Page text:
Miller: Censoring Course Reviews
The recent faculty vote to open course evaluations ostensibly seems to be a move in the right direction. And in some regards it is — Dartmouth ought to have made course evaluations available to students long ago. The editorial board’s Nov. 7 Verbum Ultimum discussed some of the proposal’s flaws, but it did not highlight some of the most troubling ones. In addition to the “opt-in” clause, which enables faculty members to open course reviews at their discretion, there is also the more troubling ability for faculty members to cherry-pick responses. Faculty members will have a 10-day window to pore over student comments, pull out ones they arbitrarily deem objectionable and submit them to their dean. The professor, then, could decide to censor student comments. Where is the line between truthful negative comments and ones subjectively considered to be inappropriate?
Censorship is at odds with the idealistic approach Dartmouth purports to take in trusting students. Computer science professor Hany Farid had an excellent proposal during the pre-vote discussion of the course evaluations proposal. Many popular sites allow individual users to like or dislike other user comments. If a comment receives too many negative votes, it is automatically removed. In this way, the student body — the group benefiting from opening course evaluations — could police the comments. Farid suggested this method to control extremely offensive or inappropriate comments. It could also prevent the clear conflict of interest under the current proposal by giving professors and their associate dean the sole power to censor comments on a subjective definition of “objectionable.”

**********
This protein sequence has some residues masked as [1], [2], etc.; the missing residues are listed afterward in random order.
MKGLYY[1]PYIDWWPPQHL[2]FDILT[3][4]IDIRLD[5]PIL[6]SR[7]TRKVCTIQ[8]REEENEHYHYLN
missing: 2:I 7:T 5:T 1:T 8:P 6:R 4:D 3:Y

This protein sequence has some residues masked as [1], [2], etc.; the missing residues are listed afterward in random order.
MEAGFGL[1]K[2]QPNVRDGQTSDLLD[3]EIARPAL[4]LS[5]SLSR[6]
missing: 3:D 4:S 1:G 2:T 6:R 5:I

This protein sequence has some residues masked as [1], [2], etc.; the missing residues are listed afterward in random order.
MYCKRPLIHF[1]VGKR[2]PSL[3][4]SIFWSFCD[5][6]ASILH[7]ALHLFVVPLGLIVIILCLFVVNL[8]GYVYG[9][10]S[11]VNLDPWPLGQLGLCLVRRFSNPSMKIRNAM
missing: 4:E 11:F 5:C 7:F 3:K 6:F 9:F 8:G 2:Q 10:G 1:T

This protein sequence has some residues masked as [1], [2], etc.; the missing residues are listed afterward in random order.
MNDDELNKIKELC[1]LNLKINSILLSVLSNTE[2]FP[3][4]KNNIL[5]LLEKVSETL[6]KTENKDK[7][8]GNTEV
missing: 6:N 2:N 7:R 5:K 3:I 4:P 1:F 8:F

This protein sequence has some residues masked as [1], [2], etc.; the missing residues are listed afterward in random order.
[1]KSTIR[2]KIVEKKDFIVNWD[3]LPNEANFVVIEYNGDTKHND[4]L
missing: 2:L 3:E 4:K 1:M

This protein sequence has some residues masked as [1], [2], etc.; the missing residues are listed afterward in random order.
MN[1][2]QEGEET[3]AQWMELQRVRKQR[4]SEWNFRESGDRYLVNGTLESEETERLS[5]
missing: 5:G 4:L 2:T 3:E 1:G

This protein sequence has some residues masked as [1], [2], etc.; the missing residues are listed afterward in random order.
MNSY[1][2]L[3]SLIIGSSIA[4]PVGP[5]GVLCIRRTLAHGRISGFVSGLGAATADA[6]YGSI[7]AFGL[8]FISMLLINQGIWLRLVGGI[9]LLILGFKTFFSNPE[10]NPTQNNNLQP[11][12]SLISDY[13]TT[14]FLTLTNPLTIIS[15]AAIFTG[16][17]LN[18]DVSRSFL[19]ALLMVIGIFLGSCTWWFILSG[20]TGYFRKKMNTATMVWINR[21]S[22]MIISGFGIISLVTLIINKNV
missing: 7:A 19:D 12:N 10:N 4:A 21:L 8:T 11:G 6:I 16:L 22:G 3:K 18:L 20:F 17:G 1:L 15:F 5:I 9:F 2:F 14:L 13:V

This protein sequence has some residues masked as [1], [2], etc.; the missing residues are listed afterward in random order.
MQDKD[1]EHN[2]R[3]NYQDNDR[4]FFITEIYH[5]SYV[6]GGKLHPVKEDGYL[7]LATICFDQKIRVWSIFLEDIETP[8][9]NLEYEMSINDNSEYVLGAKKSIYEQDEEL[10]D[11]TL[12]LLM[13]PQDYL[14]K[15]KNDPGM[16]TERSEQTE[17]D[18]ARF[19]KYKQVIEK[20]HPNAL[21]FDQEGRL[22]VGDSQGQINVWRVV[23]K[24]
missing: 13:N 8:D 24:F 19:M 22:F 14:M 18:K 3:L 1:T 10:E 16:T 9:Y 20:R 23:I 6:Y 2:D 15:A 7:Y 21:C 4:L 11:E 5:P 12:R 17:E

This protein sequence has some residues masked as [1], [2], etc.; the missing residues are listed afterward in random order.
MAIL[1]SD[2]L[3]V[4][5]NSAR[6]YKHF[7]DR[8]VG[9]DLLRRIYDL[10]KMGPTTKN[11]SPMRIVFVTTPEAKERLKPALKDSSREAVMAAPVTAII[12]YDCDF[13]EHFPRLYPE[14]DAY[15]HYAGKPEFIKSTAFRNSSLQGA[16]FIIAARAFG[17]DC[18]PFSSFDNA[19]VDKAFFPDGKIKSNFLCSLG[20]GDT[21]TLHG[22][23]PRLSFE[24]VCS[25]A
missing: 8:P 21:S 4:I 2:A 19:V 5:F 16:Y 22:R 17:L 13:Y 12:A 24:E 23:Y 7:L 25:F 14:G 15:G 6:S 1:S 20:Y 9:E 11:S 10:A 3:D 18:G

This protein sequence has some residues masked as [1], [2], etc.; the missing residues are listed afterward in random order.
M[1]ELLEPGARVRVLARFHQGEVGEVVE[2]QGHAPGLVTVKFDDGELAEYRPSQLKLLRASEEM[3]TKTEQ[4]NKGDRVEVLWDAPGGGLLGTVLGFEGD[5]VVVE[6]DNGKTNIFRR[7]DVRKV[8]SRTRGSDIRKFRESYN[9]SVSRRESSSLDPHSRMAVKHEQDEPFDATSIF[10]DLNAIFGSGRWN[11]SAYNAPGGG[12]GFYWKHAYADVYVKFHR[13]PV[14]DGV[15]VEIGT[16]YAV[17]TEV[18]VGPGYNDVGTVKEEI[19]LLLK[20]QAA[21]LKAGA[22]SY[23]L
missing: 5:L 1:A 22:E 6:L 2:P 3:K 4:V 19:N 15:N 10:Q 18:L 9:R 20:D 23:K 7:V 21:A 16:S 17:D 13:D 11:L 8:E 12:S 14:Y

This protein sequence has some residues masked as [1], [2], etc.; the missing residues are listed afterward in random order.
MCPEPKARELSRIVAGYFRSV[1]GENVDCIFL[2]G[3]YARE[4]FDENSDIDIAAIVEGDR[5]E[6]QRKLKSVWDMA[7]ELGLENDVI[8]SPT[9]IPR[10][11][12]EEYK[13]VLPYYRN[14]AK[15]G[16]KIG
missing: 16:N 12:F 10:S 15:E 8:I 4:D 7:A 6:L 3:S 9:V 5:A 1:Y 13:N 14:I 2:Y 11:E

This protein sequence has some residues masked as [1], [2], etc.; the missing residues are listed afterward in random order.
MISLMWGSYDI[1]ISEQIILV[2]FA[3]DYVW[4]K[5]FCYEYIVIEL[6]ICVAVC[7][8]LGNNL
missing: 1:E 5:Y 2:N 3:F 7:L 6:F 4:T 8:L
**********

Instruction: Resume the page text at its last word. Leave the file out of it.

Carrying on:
A proposal of censorship based on subjective definitions of “inappropriate” causes a plethora of problems. Thomas Kurtz, an emeritus math professor, expressed concern that students would “game the system.” When asked to elaborate, he said someone might write “I will never take a class with Professor Kurtz again because... ” In Kurtz’s mind, it may seem that such a comment is “objectionable” — and yet, if a student has such strong feelings about a course or instructor, those concerns may be legitimate.In addition to blatant censorship, the original proposal had three qualitative questions crafted by Student Assembly. These were changed to make them more neutral following concerns that they might lead to misinformation, according to dean of faculty Michael Mastanduno. The example questions he gave were about fair grading and what students would want to know about the course. The idea that questions like these would “misinform” is laughable. They would in fact lead to the opposite — helpful and accurate information for students. Instead, the faculty has decided to water down these questions to “How did this course influence your core academic experience at Dartmouth?” and “Comment on the methods of evaluation in the course.” These new questions, in their ambiguity and vagueness, will actually create confusion and “misinformation.”
Not only can faculty members opt-in to allowing the course evaluations — they also can cherry-pick what years of course evaluations are available. Originally, course evaluations back to 2006 would be made available. Now, professors decide which years to release, which leads to more censorship. If one year has too many negative comments, and the associate dean does not agree with the faculty member that they are “inappropriate,” a professor can choose to release evaluations only from after that year, effectively barring students from seeing negative evaluative comments — even if the associate dean considered the comments to be fair.
This proposal, as passed by the faculty, will not provide nearly as much useful information to students as it could have or as open course evaluations should. At a place that purports to value transparency, freedom and intellectual exchange of ideas, it is concerning that the faculty would work so hard to water down this proposal and enable biased censorship.